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A "dog blog" about all breeds and issues of importance to people who value the dogs in their lives, with a special emphasis on Search and Rescue dogs, in particular the training of my Newfoundland Dogs

Saturday, June 25, 2005



MANHATTAN -- Many pet owners may be setting their dogs up for hip problems by feeding them too much, said James Hoskinson, associate professor at Kansas State University's College of Veterinary Medicine and board certified radiologist. He said canine hip problems are not uncommon and can often be avoided.

The two most common types of hip problems in dogs are hip dysplasia, which is caused by a combination of genetic and biological factors, and avascular necrosis of the femoral head, which is caused by purely genetic factors.

Hip dysplasia most often occurs in middle to large breed dogs, such as German shepherds, great Danes, St. Bernards and Labrador retrievers. It occurs when the head of the femur and the socket of the hip fail to develop properly, which can lead to degenerative hip disease and symptoms of arthritis. Hip dysplasia can be treated by either managing it medically, such as through prescribing aspirin or other anti-inflammatories, or by performing surgery. The surgery can range from making minor changes in the shape of the femur or by a hip replacement.

Avascular necrosis of the femoral head most often occurs in smaller or toy breeds of dogs, such as poodles, Pomeranians and Pekingese. When this occurs, the dogs lose blood supply to the head of the femur, which can lead to degenerative hip disease as well. Treatment often involves having the head of the dog's femur removed. Because of the dog's small size, most often it can still walk normally after surgery.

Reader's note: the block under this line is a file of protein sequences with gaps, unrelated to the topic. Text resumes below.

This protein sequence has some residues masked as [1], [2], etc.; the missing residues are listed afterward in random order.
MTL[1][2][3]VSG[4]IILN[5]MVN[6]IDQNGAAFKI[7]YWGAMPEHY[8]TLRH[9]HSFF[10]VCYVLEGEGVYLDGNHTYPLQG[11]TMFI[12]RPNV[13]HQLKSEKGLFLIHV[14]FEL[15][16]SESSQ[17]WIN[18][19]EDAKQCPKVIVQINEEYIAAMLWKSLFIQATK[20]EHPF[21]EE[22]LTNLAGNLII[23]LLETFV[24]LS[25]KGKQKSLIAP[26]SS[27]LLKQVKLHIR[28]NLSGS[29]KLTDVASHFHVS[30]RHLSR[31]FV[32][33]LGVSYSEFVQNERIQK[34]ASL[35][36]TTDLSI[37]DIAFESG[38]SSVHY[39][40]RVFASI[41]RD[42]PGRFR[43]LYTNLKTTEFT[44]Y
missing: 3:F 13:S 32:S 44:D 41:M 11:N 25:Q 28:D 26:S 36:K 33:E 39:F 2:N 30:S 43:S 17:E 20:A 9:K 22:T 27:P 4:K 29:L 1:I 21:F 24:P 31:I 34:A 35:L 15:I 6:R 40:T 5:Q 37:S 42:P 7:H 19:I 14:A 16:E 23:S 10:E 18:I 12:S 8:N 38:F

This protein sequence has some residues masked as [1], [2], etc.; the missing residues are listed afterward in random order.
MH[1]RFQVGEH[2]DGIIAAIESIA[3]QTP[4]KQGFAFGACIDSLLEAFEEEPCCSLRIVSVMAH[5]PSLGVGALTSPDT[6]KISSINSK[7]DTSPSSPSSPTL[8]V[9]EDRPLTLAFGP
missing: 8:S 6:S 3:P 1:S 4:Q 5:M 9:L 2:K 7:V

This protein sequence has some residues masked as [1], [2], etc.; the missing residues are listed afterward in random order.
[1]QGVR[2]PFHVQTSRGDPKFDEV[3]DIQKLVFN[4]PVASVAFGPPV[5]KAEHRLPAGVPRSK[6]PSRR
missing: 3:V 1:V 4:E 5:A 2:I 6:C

The severity of the problem may also influence the decision of what treatment to use. A mild case will usually be treated with medication and the more severe cases will usually be treated using surgery.

One of the most important factors in determining whether a dog will develop hip problems later in life has to do with nutritional factors. According to Hoskinson, keeping a dog on the proper diet and minimizing feeding can reduce the risk of developing hip problems.

James Roush, associate professor and section head of small animal surgery at K-State, said that a dog should not be obese, should have a visible waist, and its ribs should be felt but not seen. Owners should watch the caloric intake of their dog and make sure it is receiving the proper percentage of calcium in its diet. He says that most puppy foods contain 0.5 to 1.5 percent calcium, and that this is the ideal amount. Dog foods containing more than 3 percent calcium are more likely to lead to hip dysplasia or other skeletal problems. Roush says that the best way to insure that a dog is receiving the correct nutrition and quantity of food is to consult a veterinarian.........

Roush says that when buying a dog, the most important point to look at to increase your chances of having a dog free of hip problems is the parentage. If both parents are free of hip dysplasia, there is a better chance of their offspring not having hip problems.

If you see your dog limping after exercise; if it has a waddling gait (bunny hop); is having pain when getting up or down; is reluctant to move; or is protecting one side or is lame, contact your veterinarian.

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